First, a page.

Although EU migrants in Scotland may make less use of the health and social care systems, they may use other public services more intensively. Education is an obvious candidate. In the static analysis, the MAC approach is to focus on the 'accountable adult', whose usage of public services includes public service costs incurred by dependents. Given the age distribution of EU migrants, this will principally be children's consumption of education services. Household composition provides a first approximation to differences in levels of demand for education services. Figure 4.2 shows household composition by area of birth and area of residence within the UK. These estimates are derived from LFS data covering the period 2015-2018 to generate a large sample. Although there is a higher proportion of migrants to Scotland that are single or living as unrelated adults, the proportion of all migrants that are married or cohabiting with dependent children is exactly the same (37%) in Scotland as in rUK.

Figure 4.2: Household Composition by Area of Birth and Current Residence in UK

Figure 4.2: Household Composition by Area of Birth and Current Residence in UK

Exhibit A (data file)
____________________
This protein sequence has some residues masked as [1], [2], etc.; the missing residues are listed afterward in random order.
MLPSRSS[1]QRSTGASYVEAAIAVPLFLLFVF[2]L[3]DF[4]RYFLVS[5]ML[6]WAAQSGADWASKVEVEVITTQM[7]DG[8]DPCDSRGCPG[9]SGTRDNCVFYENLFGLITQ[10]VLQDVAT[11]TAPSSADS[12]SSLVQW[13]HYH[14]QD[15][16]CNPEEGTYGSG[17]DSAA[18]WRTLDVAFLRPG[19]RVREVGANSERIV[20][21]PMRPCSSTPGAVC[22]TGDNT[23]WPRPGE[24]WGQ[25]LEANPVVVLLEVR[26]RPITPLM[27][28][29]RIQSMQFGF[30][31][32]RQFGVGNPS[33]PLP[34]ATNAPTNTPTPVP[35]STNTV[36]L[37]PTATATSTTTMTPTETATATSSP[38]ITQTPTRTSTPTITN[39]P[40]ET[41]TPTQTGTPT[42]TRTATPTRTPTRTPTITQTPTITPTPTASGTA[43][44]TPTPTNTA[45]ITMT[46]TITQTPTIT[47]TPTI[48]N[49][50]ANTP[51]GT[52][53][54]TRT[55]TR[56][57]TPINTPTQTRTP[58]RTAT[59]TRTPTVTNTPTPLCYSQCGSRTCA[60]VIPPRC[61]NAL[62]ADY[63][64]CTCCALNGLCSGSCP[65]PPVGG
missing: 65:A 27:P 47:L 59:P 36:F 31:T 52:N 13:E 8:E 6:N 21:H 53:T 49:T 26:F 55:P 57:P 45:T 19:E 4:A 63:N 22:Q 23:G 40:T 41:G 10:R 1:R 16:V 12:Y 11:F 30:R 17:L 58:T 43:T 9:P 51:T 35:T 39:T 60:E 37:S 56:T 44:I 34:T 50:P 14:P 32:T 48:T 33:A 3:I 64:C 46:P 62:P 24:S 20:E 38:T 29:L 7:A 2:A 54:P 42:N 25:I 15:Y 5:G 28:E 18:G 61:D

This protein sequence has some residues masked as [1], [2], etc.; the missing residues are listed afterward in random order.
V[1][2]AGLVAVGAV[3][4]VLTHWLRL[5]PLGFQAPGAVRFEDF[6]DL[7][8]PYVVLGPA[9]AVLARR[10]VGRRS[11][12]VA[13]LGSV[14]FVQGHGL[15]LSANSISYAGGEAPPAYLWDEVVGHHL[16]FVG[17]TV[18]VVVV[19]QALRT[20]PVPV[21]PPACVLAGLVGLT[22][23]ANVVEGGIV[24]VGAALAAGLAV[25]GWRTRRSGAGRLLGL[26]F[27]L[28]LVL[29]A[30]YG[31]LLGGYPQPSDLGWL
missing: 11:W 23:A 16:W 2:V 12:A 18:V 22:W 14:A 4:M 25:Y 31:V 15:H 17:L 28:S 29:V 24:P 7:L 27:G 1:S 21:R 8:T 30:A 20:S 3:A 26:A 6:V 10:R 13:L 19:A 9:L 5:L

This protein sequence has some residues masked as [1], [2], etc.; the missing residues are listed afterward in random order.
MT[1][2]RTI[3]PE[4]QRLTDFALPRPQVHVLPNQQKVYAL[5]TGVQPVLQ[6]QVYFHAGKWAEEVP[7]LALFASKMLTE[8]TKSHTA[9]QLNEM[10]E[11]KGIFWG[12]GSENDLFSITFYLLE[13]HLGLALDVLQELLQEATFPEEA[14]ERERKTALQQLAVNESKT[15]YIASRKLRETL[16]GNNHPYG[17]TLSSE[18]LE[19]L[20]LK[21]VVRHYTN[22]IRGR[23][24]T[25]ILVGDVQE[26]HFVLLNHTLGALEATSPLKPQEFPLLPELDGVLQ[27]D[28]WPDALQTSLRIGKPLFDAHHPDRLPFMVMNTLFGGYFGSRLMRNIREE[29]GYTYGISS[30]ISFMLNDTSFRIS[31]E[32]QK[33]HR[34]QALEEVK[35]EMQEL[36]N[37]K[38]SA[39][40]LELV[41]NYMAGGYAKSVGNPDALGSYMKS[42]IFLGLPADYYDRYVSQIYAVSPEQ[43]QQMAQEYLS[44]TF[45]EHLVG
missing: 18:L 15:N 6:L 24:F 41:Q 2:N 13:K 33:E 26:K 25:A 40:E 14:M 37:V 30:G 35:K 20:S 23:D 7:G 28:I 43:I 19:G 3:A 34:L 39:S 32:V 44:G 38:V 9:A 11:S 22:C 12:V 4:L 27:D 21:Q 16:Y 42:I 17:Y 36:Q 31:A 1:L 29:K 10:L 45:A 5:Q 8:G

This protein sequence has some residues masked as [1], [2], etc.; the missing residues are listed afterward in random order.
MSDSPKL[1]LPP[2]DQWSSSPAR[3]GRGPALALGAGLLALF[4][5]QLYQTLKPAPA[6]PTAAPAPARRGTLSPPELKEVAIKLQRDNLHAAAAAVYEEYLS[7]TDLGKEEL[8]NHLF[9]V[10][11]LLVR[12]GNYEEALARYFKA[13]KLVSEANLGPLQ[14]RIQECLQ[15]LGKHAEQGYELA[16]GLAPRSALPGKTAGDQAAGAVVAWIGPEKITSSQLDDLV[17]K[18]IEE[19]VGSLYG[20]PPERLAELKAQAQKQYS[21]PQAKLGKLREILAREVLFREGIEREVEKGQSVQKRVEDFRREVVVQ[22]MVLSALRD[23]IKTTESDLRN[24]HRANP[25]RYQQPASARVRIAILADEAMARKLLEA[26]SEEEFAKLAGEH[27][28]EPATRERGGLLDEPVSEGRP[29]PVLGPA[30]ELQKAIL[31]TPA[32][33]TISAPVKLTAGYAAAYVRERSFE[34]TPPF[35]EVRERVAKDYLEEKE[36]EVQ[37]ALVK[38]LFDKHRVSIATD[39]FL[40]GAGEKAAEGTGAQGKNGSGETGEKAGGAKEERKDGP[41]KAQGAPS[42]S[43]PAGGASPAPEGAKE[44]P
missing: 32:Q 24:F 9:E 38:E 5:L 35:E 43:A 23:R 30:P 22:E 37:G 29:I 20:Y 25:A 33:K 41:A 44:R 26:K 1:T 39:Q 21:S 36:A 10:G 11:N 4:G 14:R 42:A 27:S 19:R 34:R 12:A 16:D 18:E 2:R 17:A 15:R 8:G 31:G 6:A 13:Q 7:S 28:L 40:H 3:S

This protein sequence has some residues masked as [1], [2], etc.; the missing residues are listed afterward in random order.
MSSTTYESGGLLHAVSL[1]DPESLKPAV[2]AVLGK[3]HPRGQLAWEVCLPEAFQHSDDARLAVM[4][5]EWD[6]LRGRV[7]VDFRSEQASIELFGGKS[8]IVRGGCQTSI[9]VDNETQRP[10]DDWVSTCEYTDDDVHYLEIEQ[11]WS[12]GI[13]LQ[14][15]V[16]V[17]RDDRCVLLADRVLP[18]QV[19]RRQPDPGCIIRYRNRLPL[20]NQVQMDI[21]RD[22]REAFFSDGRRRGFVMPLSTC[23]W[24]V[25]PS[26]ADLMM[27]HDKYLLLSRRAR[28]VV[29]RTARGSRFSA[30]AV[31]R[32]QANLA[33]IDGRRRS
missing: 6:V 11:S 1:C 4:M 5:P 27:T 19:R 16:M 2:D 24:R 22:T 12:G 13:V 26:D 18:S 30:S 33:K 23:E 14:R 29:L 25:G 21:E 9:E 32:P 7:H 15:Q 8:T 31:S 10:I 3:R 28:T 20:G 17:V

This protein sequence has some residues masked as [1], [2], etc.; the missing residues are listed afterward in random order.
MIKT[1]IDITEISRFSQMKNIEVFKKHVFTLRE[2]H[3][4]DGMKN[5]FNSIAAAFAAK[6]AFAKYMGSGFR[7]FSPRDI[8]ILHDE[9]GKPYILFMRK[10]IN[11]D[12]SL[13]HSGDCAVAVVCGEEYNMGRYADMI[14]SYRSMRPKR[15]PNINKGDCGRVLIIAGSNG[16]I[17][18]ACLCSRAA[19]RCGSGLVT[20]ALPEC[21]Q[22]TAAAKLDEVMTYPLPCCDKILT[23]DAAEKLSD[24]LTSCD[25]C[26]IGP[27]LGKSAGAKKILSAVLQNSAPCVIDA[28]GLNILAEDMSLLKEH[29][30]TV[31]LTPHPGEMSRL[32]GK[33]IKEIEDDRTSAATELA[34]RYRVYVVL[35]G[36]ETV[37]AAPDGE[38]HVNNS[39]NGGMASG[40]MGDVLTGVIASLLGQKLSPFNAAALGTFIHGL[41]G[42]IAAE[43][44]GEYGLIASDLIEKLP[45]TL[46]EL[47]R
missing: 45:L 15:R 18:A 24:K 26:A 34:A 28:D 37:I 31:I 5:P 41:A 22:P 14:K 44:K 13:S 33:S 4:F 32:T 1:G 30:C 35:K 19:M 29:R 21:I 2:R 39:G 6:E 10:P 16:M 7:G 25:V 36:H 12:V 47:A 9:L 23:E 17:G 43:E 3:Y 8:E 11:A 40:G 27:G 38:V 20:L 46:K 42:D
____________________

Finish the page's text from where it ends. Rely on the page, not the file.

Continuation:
Source: ONS Labour Force Survey

Although this evidence is indirect and neglects issues such as differences in age and number of children, it suggests that there are unlikely to be substantial differences in the take-up of educational services between 'accountable adult' EU migrants in Scotland and those in the rest of the UK.

The general conclusion from this analysis is that the net fiscal contribution of EU migrants to Scotland is likely to be less positive than that for EU migrants across the UK as a whole. While the characteristics of EU migrants in Scotland and the rest of the UK are in many respects similar, lower wages in Scotland are likely to be the main driver of a lower net fiscal contribution. However, wages for the UK-born population are lower in Scotland than in the rest of the UK and hence the relative fiscal contribution of EU migrants is still likely to be positive.

4.2 Distribution of fiscal costs and benefits

We now consider how the fiscal costs and benefits of migration are shared between the Scottish and UK Governments. It is important to understand these costs because they reveal how the fiscal risks associated with migration are allocated between Scotland and the rest of the UK. Scotland differs from other parts of the UK in its extensive tax and welfare powers. It therefore bears more of the fiscal risk associated with migrant flows than do other parts of the UK.